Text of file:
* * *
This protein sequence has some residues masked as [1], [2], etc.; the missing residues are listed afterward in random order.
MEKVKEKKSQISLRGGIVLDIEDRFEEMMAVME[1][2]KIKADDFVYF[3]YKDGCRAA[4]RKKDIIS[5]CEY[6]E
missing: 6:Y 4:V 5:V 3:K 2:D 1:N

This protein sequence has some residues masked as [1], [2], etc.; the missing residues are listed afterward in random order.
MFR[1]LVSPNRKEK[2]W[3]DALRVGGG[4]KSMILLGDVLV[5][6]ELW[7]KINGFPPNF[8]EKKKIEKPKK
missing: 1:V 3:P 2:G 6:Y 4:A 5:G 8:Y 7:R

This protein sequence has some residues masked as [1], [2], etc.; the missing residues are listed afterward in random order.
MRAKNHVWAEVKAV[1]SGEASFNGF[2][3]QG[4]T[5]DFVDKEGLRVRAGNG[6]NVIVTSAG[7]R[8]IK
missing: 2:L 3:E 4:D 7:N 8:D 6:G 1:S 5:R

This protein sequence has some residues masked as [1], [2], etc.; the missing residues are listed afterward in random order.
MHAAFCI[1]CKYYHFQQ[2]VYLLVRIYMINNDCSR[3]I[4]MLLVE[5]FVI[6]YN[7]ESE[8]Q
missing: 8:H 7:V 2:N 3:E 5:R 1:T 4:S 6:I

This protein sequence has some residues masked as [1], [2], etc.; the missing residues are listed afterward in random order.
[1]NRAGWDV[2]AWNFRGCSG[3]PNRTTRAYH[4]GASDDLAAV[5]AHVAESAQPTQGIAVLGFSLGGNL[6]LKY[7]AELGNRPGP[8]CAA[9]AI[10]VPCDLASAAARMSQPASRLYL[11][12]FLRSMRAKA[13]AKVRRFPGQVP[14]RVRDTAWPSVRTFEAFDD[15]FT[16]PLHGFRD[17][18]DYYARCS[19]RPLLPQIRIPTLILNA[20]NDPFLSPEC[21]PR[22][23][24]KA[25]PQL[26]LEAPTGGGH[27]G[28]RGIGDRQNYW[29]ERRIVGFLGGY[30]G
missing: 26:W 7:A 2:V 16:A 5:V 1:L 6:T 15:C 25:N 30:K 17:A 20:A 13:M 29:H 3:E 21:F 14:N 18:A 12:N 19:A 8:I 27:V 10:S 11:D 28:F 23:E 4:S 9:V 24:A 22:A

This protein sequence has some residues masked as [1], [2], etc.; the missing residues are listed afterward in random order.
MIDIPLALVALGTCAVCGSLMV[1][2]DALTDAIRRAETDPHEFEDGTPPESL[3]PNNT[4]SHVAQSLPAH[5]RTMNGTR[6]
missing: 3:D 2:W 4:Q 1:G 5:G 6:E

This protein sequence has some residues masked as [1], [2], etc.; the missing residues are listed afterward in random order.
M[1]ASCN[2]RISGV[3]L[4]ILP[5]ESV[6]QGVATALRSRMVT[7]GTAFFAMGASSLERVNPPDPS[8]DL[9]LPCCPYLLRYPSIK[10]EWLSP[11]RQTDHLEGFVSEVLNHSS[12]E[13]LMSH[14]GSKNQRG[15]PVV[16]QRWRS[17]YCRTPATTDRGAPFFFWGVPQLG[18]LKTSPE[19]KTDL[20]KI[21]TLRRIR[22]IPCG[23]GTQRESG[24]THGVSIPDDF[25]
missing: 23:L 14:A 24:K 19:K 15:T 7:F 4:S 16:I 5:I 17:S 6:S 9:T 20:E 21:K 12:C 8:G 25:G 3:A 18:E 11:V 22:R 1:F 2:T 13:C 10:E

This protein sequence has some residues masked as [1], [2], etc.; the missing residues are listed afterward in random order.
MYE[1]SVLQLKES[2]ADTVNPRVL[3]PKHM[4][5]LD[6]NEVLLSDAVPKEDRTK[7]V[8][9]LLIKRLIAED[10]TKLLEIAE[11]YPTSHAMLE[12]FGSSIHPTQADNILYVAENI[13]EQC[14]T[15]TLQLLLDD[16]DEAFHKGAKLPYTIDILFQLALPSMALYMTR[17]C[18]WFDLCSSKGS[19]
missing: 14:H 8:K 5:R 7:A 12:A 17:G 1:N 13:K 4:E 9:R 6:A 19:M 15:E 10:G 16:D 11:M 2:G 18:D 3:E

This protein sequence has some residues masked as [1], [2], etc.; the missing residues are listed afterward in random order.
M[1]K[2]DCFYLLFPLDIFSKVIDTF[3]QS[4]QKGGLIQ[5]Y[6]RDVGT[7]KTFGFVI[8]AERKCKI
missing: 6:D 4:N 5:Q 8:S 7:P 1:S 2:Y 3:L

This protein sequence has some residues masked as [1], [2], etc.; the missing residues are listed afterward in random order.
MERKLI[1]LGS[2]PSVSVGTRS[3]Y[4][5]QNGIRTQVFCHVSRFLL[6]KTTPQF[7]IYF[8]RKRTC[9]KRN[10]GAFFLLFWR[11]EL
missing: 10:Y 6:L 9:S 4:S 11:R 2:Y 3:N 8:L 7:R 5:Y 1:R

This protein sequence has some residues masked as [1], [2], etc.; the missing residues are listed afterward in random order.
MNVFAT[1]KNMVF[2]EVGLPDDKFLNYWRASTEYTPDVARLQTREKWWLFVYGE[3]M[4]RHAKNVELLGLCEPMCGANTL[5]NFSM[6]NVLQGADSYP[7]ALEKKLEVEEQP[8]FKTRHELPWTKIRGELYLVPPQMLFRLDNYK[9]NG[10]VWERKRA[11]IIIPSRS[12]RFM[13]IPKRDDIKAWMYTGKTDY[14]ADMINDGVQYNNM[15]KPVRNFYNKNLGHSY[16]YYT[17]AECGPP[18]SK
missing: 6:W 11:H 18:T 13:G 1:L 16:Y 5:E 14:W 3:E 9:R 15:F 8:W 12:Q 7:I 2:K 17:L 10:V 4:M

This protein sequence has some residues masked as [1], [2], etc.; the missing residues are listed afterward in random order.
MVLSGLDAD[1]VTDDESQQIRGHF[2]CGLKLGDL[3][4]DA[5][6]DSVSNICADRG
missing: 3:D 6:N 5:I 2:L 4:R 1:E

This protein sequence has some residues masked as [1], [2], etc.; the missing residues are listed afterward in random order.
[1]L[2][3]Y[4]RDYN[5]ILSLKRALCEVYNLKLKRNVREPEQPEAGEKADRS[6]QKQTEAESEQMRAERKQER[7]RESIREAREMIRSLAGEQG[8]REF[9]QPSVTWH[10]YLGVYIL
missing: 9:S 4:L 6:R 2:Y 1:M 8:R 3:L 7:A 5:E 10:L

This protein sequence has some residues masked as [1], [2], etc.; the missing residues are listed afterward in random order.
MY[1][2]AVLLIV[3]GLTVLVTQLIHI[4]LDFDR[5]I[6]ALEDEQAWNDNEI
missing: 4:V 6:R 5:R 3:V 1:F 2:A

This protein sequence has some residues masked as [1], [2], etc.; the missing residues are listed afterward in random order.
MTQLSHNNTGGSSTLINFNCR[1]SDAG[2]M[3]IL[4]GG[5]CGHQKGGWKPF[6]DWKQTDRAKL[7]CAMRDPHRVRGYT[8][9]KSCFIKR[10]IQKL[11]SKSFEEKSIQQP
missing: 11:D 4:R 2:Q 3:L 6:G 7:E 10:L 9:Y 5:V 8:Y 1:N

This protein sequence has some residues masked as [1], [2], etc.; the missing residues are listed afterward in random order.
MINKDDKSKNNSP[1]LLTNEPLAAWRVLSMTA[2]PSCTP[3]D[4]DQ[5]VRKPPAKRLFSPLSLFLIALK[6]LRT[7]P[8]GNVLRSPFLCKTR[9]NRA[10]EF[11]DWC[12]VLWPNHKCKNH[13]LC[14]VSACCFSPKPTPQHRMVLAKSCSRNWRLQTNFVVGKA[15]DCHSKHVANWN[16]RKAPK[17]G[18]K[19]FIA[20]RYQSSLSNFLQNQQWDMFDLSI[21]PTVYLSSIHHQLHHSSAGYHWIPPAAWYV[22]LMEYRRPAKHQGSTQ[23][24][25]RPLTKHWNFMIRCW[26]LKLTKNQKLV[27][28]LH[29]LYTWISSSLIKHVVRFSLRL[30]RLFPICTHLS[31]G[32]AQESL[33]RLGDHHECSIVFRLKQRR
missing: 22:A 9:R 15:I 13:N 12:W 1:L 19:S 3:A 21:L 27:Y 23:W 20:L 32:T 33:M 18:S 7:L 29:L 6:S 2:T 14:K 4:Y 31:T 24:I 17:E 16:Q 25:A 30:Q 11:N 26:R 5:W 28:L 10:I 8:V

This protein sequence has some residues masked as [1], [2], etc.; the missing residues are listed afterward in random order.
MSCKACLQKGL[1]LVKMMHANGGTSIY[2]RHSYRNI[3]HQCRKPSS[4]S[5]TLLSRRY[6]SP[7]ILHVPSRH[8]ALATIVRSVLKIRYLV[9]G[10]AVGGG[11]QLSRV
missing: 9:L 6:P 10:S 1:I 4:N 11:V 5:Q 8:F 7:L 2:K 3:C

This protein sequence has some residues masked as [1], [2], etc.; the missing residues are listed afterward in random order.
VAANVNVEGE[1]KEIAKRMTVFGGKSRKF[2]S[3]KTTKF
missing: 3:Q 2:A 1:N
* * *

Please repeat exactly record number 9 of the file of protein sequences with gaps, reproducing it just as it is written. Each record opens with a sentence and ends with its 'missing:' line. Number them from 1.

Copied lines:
This protein sequence has some residues masked as [1], [2], etc.; the missing residues are listed afterward in random order.
M[1]K[2]DCFYLLFPLDIFSKVIDTF[3]QS[4]QKGGLIQ[5]Y[6]RDVGT[7]KTFGFVI[8]AERKCKI
missing: 6:D 4:N 5:Q 8:S 7:P 1:S 2:Y 3:L